Client Test Systems
Mindcraft® tested the performance of Baltimore Technologies
SelectAccess 3.1 using our iLOAD MVP™ tool to run
the AuthMark™ Benchmark
Login and Extranet Scenarios. In this
section, we describe these tools so that you will be able to understand
the performance results discussed in the Result
Analysis section below.
iLOAD MVP is a general-purpose,
script-driven capacity planning, benchmarking, and regression testing
tool. The major components of iLOAD
- A Control Center that manages client systems, controls test
script execution, and reports on test results.
- Multi-threaded client load generators that execute test scripts
to simulate users accessing a server.
- Test script generation programs.
- Test data generation programs.
iLOAD MVP provides the
capabilities needed to test high-performance servers with a small
number of client systems. Its capabilities include:
- The ability to simulate a large number of simultaneous user
sessions. The number of user sessions is limited only by the client
OS, the amount of memory and the performance of the client systems.
- Support for HTTP 1.0 and 1.1 as well as LDAP V3.
- Support for authentication and authorization.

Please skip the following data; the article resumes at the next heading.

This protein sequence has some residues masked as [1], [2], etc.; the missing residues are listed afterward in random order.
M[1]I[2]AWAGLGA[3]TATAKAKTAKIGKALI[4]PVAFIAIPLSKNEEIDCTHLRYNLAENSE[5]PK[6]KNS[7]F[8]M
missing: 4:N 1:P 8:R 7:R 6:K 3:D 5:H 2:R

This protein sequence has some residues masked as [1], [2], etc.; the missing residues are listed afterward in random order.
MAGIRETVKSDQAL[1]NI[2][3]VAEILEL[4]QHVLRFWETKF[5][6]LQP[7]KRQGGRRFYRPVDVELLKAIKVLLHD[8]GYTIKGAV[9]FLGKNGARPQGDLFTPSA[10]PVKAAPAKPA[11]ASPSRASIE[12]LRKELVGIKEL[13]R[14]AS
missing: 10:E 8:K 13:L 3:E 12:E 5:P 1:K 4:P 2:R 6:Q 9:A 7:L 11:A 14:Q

- Support for SSL.
- Custom test scripts.
The AuthMark Benchmark is designed to test the performance of products
that provide authentication and authorization services in support
of Web servers. Authentication is the process of verifying
who a user is; it typically occurs when a user logs in. Authorization
is the process of verifying that an authenticated user is allowed
to see or to use a particular resource. In the case of a Web server
such resources include HTML files, graphic files, and programs that
generate Web pages dynamically.
AuthMark simulates a large number of users accessing Web servers
via their browsers. This approach permits AuthMark to test authentication
and authorization performance independent of the technology used
to provide those services.
AuthMark consists of several test scenarios to determine various
aspects of performance for authentication and authorization systems